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Tree Stand Reminders

FALL ARREST SYSTEM 2Deer season is open!  Since September 1, archers are have been taking to the field.  So some review on tree stand safety is a good thing.

According to the groups Treestand Manufacturers Association and Tree Stand Safety Awareness, falls from tree stands account for 36% of all hunting accidents nationally and are the number one cause of serious injury and death during deer hunting season in the US.FALL ARREST SYSTEM

ALWAYS use a fall arrest system rated for your personal weight.  Ropes or other homemade devices should NEVER be used as a substitute for a fall arrest system.  The fall arrest system harness should fit snugly over your hunting clothes.  Jackets and coats can be worn over top of the harness.   This will allow you to add or remove layers, as the day’s weather dictates, while staying safely attached.  3 POINTS OF CONTACTAttach yourself to the tree from the time you leave the ground until the time you are back on the ground.  When climbing, be sure to remember the “3 points of contact” rule – two hands plus two feet equal four potential points of contact, and any three of them should be in contact with your ladder or climbing steps at all times.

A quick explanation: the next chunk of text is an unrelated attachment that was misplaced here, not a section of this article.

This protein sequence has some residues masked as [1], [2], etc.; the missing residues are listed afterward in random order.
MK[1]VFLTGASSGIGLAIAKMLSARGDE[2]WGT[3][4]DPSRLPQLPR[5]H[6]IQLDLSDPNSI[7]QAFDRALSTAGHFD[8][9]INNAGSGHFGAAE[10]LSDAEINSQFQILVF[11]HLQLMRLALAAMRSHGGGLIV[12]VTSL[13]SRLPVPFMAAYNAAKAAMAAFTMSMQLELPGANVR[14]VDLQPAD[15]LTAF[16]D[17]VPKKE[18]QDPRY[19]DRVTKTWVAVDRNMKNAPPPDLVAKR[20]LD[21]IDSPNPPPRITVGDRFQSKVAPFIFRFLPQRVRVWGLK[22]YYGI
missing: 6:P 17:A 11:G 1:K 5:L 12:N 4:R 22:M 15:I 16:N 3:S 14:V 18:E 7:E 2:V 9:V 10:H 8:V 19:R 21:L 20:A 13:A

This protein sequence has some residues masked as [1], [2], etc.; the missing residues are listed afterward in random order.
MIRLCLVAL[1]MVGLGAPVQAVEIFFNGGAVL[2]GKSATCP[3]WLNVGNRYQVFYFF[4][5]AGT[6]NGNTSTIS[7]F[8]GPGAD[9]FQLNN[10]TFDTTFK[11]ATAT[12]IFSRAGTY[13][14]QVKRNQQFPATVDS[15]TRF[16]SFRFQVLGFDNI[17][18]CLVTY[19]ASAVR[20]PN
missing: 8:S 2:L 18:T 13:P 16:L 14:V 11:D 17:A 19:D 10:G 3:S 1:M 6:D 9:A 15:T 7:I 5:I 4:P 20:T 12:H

HAUL LINEAlways use a haul line to get your equipment up or down.   Securely tie the line around your equipment, climb into your stand unencumbered by your equipment, then pull your equipment up to you using the line.  Reverse the order at the end of your hunt.

Before using a treestand check for metal fatigue on all joints and welds, check metal stands for rust and wood stands for rot.  Check for missing bolts and nuts, and for deterioration due to age or poor storage conditions.  Inspect nylon straps which may show signs of rot or chewing from mice or other small critters.

ALWAYS tell someone where you’re going and when you plan to return.  We all get excited come hunting season and we can’t wait to get into the field, but never be in such a rush that safety is overlooked.  We want everyone to be able to enjoy hunting and all that comes with it for many years to come.

Wendy Horine, Nebraska Hunter Education
Nebraska Game and Parks Commission

About Aaron Hershberger

Aaron "hershy" Hershberger is an Outdoor Education Specialist with the Nebraska Game and Parks Commission. He loves being outdoors. When not outdoors he is day-dreaming about being outdoors and/or whining that he is not outdoors. Hershy has been a Hunter Education Instructor, in two states, for nearly three decades & a Bowhunter Education Instructor for over 20 years.

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